Sydney Commercial Conveyancing

Property Law

We have the experience and specialist knowledge to ensure there are no delays and everything goes to plan when you are buying or selling business-related real estate.

Our Sydney commercial conveyancing lawyers will handle every aspect of your transaction with great attention to detail and regard, keeping you updated every step of the way.

Commercial conveyancing made easy

Our team give careful consideration to various complex matters including permitted use of the land, leases, land tax, town planning and zoning implications and GST.

We have the experience to assist you with the purchase or sale of:

  • Industrial buildings
  • Retail spaces
  • Offices
  • Dental practices and medical rooms
  • Veterinary practices
  • Childcare centres
  • Off-the-plan commercial developments

As we have extensive experience in commercial conveyancing, we understand the best way to navigate the large number of legal issues and complexities that can arise when acquiring or disposing of properties.

We offer you clear advice and can guide you through the process to ensure your interests are protected and the transaction proceeds smoothly.

As a PEXA certified e-conveyancing law firm, Attwood Marshall Lawyers delivers greater certainty for on-time stress-free settlement. By executing your conveyance electronically, you can take advantage of the fact sale proceeds are processed as clear funds, which means money changes hands quickly and securely. Registration of ownership also happens instantly, which will give buyers peace of mind.

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Commercial conveyancing is the process of selling or buying commercial real estate (for example medical practices, industrial buildings, and retail spaces).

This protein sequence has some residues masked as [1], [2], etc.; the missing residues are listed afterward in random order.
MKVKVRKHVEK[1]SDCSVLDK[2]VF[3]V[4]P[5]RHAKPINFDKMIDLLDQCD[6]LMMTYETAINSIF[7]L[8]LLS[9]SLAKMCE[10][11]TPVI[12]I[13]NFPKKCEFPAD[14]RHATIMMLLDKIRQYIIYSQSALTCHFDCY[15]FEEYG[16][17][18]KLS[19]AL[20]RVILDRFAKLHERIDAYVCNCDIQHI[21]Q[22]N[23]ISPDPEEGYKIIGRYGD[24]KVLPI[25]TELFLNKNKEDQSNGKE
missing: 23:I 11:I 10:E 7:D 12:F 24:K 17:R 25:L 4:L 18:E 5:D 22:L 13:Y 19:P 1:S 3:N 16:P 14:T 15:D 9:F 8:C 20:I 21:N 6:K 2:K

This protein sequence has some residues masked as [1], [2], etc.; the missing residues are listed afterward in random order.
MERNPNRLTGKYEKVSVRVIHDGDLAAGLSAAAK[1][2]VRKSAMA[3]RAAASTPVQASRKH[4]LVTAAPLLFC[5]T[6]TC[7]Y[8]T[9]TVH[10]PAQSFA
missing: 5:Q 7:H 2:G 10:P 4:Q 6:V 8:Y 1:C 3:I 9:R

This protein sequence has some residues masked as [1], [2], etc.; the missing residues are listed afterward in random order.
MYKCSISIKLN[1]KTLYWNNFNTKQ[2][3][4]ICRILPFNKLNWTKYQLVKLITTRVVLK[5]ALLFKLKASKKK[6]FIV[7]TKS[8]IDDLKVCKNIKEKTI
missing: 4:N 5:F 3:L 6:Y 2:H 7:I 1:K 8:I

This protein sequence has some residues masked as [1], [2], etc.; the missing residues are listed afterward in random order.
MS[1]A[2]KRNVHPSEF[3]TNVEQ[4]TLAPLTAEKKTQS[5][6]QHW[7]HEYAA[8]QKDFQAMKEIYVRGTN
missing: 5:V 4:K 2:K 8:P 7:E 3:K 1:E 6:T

Commercial conveyancing is a comprehensive process that will investigate a number of factors including town planning and zoning implications, the permitted use of the land, leases related to the property, land tax and GST. Due diligence processes must also be undertaken to review the property and determine if there are any conditions that may affect the seller’s ability to transfer title to the buyer.

Residential conveyancing and commercial conveyancing are similar, however commercial conveyancing is a much more in-depth process that requires giving careful consideration to additional issues that are not relevant to residential properties.

Commercial conveyancing involves:

  • Reviewing commercial or retail leases where applicable. The lease would have been negotiated between the tenant and landlord, and it is imperative that the buyer of the commercial property is aware of the terms of the lease and rights of the tenants;
  • Giving consideration to any restrictions surrounding the use of the land;
  • Due diligence to be undertaken;
  • Careful consideration to be given to tax implications.

Due diligence is essential when you are completing a commercial conveyance. The due diligence process ensures that all the applicable enquiries have been made to assure the buyer that they are making a sound investment. The due diligence process involves undertaking property and land searches, obtaining building and pest reports, local Council and other relevant searches, and a comprehensive review of any commercial or retail leases in place, and tenant conduct.

No two property transactions are the same, therefore Attwood Marshall Lawyers will always consider every transaction on its own unique circumstances to determine what needs to be investigated. We promise to thoroughly perform all searches and investigations and provide trusted advice to help you make an informed decision.

Commercial conveyancing generally involves:

  1. The buyer and seller obtaining independent legal advice and accounting advice as to the correct entity to appear on the contract.
  2. The buyer and seller obtaining independent legal advice regarding the terms and conditions within the contract, including any special conditions that they wish to include.
  3. Once the buyer and seller have agreed on the contract and negotiated the terms and conditions, both parties sign the contract and the critical dates are set.
  4. Once the contract becomes unconditional, both the buyer and seller begin preparing for settlement. At this stage, the buyer and seller (or their legal representatives) will organise the exchange of documents, calculation of settlement adjustments and the transfer of land in accordance with the title’s office requirements.